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Posts Tagged ‘Bayh Dole Act’

Stanford University v. Roche Molecular Systems, Inc.’s Impact on Government Contracts

by Jesse Erlich

A decision by the Supreme Court of the United States on June 6, 2011 has a great impact on the interpretation of the Bayh Dole Act as well as assignment of contracts relating not just to the Bayh Dole Act but to assignments in general. The case, Board of Trustees of the Leland Stanford Junior University v. roche Molecular Systems, Inc., et al., is of particular interest because the assignment of inventions has an impact on contractor relations with the government. Without an assignment of rights by the inventor to the contractor or subcontractor, the contractor or subcontractor cannot grant to the government rights that the government may have in an invention funded by the government, more specifically the confirmatory license discussed in Protecting Your IP Under Government Contracts, Part 1.

This decision points out that the Bayh Dole Act does not automatically vest title to the contractor in federally funded inventions. Title or ownership belongs to the inventor unless the inventor assigns his or her title by contract to another individual or company. The Bayh Dole Act specifically recites that the contractor in federally funded inventions may elect to retain title to any subject invention; that is an invention that has either been conceived or actually reduced to practice under the federal contract. Read the rest of this entry »

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Obtaining Rights to Inventions Under a Government Contract

by Jesse Erlich

If the contractor or subcontractor of a government contract elects to retain title to a subject invention, there are requirements that the contractor must meet. A few of the more important requirements for obtaining rights to inventions under government contracts are as follows:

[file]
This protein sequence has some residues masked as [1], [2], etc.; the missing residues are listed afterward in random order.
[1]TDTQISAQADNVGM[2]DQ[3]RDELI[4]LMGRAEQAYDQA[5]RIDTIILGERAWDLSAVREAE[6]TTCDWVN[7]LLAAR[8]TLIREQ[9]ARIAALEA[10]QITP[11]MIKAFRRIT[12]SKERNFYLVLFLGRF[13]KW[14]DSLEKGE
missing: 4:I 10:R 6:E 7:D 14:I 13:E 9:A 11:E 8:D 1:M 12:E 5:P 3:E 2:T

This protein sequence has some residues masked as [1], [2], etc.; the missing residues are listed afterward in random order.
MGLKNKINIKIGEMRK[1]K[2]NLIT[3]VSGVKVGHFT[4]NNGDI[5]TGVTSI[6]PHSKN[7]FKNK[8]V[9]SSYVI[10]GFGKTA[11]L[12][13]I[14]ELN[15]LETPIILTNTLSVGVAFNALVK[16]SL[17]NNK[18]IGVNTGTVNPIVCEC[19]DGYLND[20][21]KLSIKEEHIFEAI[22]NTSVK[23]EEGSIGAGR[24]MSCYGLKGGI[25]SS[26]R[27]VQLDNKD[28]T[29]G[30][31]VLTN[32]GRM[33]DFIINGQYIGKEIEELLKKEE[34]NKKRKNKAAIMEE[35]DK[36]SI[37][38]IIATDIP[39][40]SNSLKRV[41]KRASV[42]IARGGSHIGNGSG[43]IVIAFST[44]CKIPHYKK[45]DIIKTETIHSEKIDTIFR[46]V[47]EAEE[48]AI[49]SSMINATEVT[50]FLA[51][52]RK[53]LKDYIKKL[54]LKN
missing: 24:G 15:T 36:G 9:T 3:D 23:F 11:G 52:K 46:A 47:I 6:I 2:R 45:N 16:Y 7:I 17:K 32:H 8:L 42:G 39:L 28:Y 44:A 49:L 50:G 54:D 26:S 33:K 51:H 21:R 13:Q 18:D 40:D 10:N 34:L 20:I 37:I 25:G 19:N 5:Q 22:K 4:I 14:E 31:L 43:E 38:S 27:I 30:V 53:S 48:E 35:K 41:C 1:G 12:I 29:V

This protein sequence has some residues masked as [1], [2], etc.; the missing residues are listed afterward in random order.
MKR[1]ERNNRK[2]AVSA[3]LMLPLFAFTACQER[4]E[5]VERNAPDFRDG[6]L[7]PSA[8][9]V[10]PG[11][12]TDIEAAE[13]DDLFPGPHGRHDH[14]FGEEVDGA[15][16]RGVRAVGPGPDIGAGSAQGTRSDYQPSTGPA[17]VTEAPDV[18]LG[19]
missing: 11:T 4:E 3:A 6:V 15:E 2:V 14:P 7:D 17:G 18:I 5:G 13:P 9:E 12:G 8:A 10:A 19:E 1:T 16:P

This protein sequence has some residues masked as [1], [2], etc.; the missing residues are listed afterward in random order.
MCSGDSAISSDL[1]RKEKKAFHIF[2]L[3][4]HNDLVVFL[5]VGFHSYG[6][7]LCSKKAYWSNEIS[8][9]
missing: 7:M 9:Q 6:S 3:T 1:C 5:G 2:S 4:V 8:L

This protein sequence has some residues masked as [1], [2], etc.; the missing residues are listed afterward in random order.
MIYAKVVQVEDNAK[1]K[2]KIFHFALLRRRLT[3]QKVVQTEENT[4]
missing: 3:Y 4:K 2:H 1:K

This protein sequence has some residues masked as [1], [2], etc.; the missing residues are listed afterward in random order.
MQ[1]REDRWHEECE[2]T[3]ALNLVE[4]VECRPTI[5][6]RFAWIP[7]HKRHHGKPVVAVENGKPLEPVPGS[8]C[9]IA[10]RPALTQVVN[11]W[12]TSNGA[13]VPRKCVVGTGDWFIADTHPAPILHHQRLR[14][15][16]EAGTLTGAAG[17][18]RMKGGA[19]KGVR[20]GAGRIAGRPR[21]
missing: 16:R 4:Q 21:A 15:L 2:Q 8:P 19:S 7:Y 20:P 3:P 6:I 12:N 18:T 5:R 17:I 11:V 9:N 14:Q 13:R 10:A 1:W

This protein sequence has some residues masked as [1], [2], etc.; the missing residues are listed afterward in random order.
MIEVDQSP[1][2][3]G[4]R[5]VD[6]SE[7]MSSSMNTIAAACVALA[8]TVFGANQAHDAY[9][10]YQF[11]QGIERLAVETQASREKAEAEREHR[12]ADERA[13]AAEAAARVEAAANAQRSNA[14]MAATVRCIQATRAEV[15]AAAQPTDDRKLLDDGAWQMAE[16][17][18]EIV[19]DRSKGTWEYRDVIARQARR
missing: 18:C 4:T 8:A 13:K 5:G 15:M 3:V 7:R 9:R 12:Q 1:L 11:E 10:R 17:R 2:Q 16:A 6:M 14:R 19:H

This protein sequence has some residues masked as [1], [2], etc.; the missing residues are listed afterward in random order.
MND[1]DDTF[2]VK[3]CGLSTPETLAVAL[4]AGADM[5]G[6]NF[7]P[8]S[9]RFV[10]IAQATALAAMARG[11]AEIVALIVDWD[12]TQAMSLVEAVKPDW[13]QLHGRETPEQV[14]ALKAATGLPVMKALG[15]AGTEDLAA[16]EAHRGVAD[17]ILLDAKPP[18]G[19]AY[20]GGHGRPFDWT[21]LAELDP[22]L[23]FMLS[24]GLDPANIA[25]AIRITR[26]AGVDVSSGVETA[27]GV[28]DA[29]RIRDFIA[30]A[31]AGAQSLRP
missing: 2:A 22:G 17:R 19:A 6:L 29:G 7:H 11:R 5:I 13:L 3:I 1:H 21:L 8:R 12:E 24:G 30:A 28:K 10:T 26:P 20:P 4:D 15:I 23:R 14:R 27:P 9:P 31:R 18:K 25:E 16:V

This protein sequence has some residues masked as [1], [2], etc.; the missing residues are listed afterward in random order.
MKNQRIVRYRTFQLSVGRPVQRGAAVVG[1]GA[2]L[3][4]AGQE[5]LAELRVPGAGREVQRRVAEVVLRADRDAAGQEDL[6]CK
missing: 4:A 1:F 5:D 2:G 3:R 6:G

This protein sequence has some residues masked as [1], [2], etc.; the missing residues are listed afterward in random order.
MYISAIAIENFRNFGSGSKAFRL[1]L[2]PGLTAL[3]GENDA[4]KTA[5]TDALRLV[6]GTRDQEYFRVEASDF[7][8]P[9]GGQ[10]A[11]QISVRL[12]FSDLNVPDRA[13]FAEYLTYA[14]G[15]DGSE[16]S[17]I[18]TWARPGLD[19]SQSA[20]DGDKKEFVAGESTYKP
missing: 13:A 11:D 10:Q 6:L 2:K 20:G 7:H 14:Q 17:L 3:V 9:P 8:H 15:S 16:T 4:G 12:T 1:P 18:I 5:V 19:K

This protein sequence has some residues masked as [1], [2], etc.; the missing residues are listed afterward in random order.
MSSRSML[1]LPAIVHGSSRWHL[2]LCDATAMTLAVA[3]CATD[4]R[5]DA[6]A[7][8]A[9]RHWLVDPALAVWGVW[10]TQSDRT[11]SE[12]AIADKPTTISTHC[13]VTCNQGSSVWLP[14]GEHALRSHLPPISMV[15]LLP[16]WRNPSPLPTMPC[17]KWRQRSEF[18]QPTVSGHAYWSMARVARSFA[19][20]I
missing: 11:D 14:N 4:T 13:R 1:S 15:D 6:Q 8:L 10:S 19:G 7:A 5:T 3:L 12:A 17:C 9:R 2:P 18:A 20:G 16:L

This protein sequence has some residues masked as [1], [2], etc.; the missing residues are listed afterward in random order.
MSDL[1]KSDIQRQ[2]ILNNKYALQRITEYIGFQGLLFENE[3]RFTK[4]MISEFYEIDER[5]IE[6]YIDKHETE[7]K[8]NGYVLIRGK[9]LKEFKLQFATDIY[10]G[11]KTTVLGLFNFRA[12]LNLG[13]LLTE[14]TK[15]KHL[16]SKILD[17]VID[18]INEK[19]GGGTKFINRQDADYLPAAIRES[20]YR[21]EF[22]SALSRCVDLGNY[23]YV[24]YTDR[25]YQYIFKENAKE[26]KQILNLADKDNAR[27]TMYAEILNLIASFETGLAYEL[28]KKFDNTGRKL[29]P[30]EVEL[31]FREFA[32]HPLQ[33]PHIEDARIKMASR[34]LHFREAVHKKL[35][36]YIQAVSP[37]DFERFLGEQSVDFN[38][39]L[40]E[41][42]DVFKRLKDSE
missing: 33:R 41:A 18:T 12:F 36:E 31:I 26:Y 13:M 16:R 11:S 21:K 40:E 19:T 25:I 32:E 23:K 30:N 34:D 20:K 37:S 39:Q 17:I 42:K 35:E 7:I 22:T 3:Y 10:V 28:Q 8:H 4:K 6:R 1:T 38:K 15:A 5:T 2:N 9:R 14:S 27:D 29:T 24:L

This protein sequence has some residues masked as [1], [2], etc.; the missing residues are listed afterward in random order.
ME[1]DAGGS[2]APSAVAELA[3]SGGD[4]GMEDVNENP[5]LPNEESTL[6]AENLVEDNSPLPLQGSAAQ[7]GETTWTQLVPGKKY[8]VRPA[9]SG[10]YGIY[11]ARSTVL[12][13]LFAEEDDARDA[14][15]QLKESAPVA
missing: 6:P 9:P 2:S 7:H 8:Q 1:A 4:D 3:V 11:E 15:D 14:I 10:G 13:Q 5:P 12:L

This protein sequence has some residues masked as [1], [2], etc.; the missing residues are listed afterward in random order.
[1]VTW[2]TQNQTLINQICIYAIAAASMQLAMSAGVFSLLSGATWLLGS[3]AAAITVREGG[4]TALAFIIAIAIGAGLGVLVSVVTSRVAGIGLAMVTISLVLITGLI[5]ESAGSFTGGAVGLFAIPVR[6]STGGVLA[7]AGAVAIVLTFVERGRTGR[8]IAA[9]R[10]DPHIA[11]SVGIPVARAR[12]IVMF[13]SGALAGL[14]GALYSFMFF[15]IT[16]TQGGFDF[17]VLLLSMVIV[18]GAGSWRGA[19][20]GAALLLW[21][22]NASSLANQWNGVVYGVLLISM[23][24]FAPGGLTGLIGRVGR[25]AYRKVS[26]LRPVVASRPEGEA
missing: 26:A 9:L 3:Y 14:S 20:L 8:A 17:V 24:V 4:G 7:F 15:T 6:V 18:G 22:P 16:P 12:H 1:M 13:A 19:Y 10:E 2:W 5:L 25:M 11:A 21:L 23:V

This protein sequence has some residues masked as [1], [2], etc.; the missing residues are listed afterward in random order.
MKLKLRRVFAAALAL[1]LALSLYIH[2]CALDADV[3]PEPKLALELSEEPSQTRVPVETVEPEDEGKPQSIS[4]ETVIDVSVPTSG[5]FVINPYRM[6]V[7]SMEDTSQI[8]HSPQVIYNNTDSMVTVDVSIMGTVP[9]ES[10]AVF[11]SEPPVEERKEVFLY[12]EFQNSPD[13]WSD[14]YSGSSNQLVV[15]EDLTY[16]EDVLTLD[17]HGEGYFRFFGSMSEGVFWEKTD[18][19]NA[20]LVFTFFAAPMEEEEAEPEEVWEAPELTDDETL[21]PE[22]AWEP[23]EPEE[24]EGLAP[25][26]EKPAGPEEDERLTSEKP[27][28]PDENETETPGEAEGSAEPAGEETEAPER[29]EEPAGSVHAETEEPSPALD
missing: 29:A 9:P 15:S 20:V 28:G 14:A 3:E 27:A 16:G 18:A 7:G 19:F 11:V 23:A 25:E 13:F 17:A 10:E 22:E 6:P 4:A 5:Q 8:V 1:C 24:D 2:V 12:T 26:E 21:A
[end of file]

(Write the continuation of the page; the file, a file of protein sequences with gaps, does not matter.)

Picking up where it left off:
1. Identify publications, offers for sale and public use of the subject invention.
  2. Require employees (other than clerical or non-technical) by written agreement to disclose promptly in writing to personnel identified as responsible for the administration of patent matters each subject invention made under the contract in order that the contractor can comply with the appropriate disclosure provisions. The contractor must also execute all papers necessary to file provisional or patent applications on subject inventions and to establish the government’s rights in the subject inventions.
  3. Notify the contracting officer of a decision not to file a provisional or non-provisional patent application on the subject invention, not to continue prosecution of a patent application, not to pay a maintenance fee on an issued patent, or defend re-examination or an opposition proceeding on a patent in any country, not less than 30 days before expiration of such a response or filing period.
  4. Execute and promptly deliver to the contracting federal agency all instruments necessary to establish or confirm the rights the government has throughout the world in those subject inventions to which the contractor elects to retain title.
  5. Convey title to the contracting agency (U.S. Government) if the contractor or subcontractor does not elect to take title or does not fulfill the relevant requirements above when requested by the government, to enable the government to obtain patent protection throughout the world in that subject invention.
  6. Include in the specification of a provisional or non-provisional application the statement: “This invention was made with Government support under (identify the contract) awarded by (identify the agency). The Government has certain rights in the invention.”

In addition, when dealing with a government contract the contractor agrees that neither it nor any assignee will grant any person exclusive right to use or sell the subject invention unless such person agrees to manufacture substantially in the United States. Since many components cannot be manufactured within the United States, it is possible for the contractor to obtain a waiver from the government to such a manufacturing provision.

In my next post I will review Board of Trustees of the Leland Stanford Junior University v. Roche Molecular Systems, Inc., et al., a case that was particularly impactful on the interpretation of the Bayh Dole Act and assignment of contracts in general.

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